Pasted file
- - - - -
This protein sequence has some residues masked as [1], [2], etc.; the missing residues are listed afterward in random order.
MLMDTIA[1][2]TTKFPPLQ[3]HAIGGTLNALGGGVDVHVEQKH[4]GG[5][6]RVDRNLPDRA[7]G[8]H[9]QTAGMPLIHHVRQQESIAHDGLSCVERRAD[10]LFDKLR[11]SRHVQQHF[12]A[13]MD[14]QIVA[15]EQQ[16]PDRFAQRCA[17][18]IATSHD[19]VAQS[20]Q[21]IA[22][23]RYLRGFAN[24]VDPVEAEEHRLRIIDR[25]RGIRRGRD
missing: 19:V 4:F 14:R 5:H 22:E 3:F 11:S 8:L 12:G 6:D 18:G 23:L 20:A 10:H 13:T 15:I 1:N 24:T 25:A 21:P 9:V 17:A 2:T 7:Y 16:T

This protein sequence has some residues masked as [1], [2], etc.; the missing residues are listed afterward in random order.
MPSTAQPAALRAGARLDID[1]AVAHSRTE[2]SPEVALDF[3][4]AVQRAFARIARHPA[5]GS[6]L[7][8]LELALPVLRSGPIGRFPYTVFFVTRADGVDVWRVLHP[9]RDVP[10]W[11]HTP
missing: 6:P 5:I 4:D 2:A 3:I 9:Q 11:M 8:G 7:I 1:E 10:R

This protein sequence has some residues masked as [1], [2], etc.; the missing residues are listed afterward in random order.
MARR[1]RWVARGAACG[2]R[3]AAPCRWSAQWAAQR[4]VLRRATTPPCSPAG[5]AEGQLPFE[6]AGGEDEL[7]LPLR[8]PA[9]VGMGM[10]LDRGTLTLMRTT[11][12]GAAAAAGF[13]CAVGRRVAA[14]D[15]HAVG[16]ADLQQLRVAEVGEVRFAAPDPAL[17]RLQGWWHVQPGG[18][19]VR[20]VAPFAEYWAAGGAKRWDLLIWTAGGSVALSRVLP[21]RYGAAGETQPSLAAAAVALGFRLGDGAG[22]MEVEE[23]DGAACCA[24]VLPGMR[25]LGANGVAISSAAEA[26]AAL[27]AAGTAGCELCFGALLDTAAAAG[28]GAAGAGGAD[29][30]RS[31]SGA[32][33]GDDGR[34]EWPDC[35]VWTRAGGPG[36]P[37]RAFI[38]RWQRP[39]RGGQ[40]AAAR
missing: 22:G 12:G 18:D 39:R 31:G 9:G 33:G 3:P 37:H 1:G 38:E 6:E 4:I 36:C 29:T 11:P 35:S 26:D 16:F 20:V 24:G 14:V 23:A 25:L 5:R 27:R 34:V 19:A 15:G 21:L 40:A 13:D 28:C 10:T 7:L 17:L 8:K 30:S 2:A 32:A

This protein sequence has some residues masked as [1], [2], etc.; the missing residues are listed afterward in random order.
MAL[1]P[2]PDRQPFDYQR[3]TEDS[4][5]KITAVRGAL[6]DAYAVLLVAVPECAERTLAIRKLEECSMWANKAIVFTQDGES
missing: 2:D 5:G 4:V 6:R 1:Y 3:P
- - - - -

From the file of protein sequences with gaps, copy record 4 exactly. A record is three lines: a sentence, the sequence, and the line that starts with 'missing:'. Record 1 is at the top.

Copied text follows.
This protein sequence has some residues masked as [1], [2], etc.; the missing residues are listed afterward in random order.
MAL[1]P[2]PDRQPFDYQR[3]TEDS[4][5]KITAVRGAL[6]DAYAVLLVAVPECAERTLAIRKLEECSMWANKAIVFTQDGES
missing: 2:D 5:G 4:V 6:R 1:Y 3:P